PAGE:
fb-pixel Skip to main content

House of Blues defends response to overdoses

Providing new details about three drug overdoses at a nightclub last week, House of Blues employees defended the club’s security policies during a Boston City Hall licensing hearing Wednesday, while police said they are seeking to determine the source of the drug that led to the death of one club patron.

In testimony before the head of the city’s Licensing Board, House of Blues employees described a harrowing scene of sudden collapses and injuries on the night of Aug. 27. One woman had fallen down on the dance floor, but told security she was fine. She wanted to go back to the concert, and refused medical treatment.


But when she tried to walk away, her body suddenly went stiff.

A short time later, 19-year-old Brittany Flannigan, was found “convulsing on her feet,” a security employee said.

Her older sister by her side, Flannigan was taken to a stairwell, where she lay down. But the convulsions wouldn’t stop.

“We just tried to stay with her until the ambulance came,” said William Farago, a security staffer who had been at the scene.

Flannigan was later pronounced dead from an suspected overdose of “Molly,” a potent form of the drug ecstasy. Two others at the concert were also treated for apparent overdoses.

Near the end of the show, a man in his early 20s was found bleeding from his head, unaware how he hurt himself.

“He seemed very disoriented,” Farago said. “He kept saying ‘Am I injured? Am I injured?’ ”

Police said that investigators have determined that the drugs taken by the House of Blues patrons — a pure form of MDMA commonly called Molly — were purchased outside Boston, and that those who distributed the drugs could face charges in connection to the fatal overdose.

“Our drug unit has a very active investigation” into the source of the drugs, said Boston police Superintendent William Evans.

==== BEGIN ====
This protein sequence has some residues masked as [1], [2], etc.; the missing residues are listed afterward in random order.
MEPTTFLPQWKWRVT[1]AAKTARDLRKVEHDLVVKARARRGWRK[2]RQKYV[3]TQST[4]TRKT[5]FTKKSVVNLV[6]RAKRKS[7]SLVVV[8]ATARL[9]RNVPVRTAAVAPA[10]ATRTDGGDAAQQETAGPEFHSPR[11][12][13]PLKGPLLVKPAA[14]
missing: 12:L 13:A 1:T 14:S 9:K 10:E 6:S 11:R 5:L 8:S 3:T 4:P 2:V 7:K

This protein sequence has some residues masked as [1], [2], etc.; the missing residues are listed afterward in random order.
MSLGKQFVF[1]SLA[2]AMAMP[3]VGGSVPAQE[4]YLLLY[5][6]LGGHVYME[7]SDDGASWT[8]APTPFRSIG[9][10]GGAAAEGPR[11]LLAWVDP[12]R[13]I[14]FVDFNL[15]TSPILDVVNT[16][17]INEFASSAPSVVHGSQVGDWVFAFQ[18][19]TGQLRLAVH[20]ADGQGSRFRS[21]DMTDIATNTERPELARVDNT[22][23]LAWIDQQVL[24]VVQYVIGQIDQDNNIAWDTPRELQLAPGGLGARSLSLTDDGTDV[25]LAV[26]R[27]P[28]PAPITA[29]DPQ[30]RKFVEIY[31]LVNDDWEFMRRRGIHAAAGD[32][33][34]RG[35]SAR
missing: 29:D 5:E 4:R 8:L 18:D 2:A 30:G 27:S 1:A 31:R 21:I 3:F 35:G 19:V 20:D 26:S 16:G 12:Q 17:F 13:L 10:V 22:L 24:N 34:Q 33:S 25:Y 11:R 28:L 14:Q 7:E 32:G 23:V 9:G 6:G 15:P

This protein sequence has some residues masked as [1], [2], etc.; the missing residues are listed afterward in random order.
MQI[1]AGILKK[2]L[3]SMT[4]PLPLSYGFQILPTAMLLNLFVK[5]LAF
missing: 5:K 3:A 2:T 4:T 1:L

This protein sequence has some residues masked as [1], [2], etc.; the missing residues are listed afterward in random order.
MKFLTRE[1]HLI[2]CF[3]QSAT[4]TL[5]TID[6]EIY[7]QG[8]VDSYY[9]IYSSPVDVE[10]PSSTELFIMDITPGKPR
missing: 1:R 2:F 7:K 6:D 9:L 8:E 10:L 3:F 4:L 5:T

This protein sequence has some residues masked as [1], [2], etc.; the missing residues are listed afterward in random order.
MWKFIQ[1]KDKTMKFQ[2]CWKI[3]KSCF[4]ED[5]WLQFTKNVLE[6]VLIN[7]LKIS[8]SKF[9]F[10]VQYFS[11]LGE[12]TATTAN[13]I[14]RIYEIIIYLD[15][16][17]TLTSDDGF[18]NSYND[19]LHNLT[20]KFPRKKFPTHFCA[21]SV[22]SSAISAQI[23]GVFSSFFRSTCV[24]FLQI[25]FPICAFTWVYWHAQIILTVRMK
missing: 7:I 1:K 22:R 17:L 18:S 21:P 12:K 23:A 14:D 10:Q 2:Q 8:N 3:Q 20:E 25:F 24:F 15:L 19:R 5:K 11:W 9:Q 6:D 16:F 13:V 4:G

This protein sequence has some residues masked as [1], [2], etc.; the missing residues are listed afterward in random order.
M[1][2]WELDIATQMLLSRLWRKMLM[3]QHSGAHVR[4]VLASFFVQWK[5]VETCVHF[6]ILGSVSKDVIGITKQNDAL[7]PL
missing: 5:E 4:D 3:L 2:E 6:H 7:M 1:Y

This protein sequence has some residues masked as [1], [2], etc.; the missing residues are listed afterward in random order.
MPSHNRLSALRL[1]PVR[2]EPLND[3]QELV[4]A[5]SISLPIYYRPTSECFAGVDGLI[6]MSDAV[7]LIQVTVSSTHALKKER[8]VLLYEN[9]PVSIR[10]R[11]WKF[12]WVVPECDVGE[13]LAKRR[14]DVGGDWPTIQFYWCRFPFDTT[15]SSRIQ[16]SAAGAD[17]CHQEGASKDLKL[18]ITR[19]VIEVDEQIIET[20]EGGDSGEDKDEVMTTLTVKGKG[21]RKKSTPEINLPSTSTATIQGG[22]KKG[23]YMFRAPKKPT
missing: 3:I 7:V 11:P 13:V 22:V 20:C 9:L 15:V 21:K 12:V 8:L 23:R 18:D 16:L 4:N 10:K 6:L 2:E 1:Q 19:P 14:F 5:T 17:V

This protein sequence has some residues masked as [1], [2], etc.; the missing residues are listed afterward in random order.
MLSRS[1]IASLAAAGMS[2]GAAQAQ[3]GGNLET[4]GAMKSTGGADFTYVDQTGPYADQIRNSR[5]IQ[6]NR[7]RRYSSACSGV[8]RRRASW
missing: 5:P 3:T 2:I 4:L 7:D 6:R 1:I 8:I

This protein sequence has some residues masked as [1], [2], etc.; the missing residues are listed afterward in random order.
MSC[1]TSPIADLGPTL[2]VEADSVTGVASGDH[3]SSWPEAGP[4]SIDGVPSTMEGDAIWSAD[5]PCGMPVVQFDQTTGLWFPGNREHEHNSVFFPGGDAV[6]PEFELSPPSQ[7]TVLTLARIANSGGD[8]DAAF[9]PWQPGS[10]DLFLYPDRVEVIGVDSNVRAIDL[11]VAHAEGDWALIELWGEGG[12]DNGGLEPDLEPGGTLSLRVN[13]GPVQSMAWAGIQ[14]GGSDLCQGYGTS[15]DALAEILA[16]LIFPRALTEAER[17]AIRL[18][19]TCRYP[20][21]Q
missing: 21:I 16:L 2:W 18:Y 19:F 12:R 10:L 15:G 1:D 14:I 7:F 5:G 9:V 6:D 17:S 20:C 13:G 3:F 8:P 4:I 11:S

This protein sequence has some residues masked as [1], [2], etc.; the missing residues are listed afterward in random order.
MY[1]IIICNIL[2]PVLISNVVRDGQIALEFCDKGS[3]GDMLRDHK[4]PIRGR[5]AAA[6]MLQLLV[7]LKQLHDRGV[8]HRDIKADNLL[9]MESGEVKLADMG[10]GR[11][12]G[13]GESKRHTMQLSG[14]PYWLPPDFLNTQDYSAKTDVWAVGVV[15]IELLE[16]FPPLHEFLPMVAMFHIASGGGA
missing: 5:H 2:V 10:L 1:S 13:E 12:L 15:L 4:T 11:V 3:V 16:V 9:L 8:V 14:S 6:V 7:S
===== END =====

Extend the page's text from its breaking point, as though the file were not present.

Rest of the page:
The rash of overdoses — including two Saturday at a Boston concert — has spurred warnings from police and public health officials, who say the drug is especially risky when chased with alcohol.

“There could be fatal consequences,” Evans said, adding that officers will be working with clubs across the city to recognize the “telltale signs” of potential overdoses.

At Wednesday’s hearing, House of Blues employees defended the club’s response to the overdose, and said their security has long been strict.

“We get called ‘House of Rules’ because our searches are pretty extensive,” said Declan Mehigan, who manages the club. Security staff pat down concertgoers and search their bags as they enter, and check bathrooms every 10 minutes.

On the night of the overdoses, the club turned away more than 130 people because they appeared to be under the influence, they said.

Licensing officials took no immediate action, but told club representatives they would notify them of any sanctions or steps they are required to take. Club employees said they were cooperating with police and had turned over surveillance video to investigators.

Dennis Quilty, a lawyer for House of Blues, said security measures can only do so much to keep drugs out of clubs.

“It’s very difficult to determine whether someone has a tiny pill or packet of powder on their person,” he said. “We’re as vigilant as can be, but it’s very difficult to stop.”

In Quincy, police said they have recently made eight arrests in connection to Molly use at Ocean Club at Marina Bay, where there have been a dozen overdoses since Memorial Day.


Paul Keenan, the Quincy police chief, said undercover officers stopped drug deals inside the club and in the parking lot. Eight people have been charged with possession or distribution of drugs, and police are seeking complaints against three more.

At Boston Medical Center on Wednesday, an annual vigil was held for those who have died from substance abuse.

“We can’t lose sight of the fact that substance abuse is all too often a silent killer,” said Barbara Ferrer, who directs the Boston Public Health Commission. “Addiction has claimed too many lives in Boston, and we need to support those that struggle with these issues so that they’re not left to fight alone.”

Ferrer said officials will be renewing efforts to educate club workers and college students about the risks associated with these drugs. They plan to meet with employees at popular venues to discuss the signs of drug use and provide tips about reducing overdose risks.

Globe correspondent Jessica Bartlett contributed to this report. Peter Schworm can be reached at schworm@globe.com. Follow him on Twitter @globepete.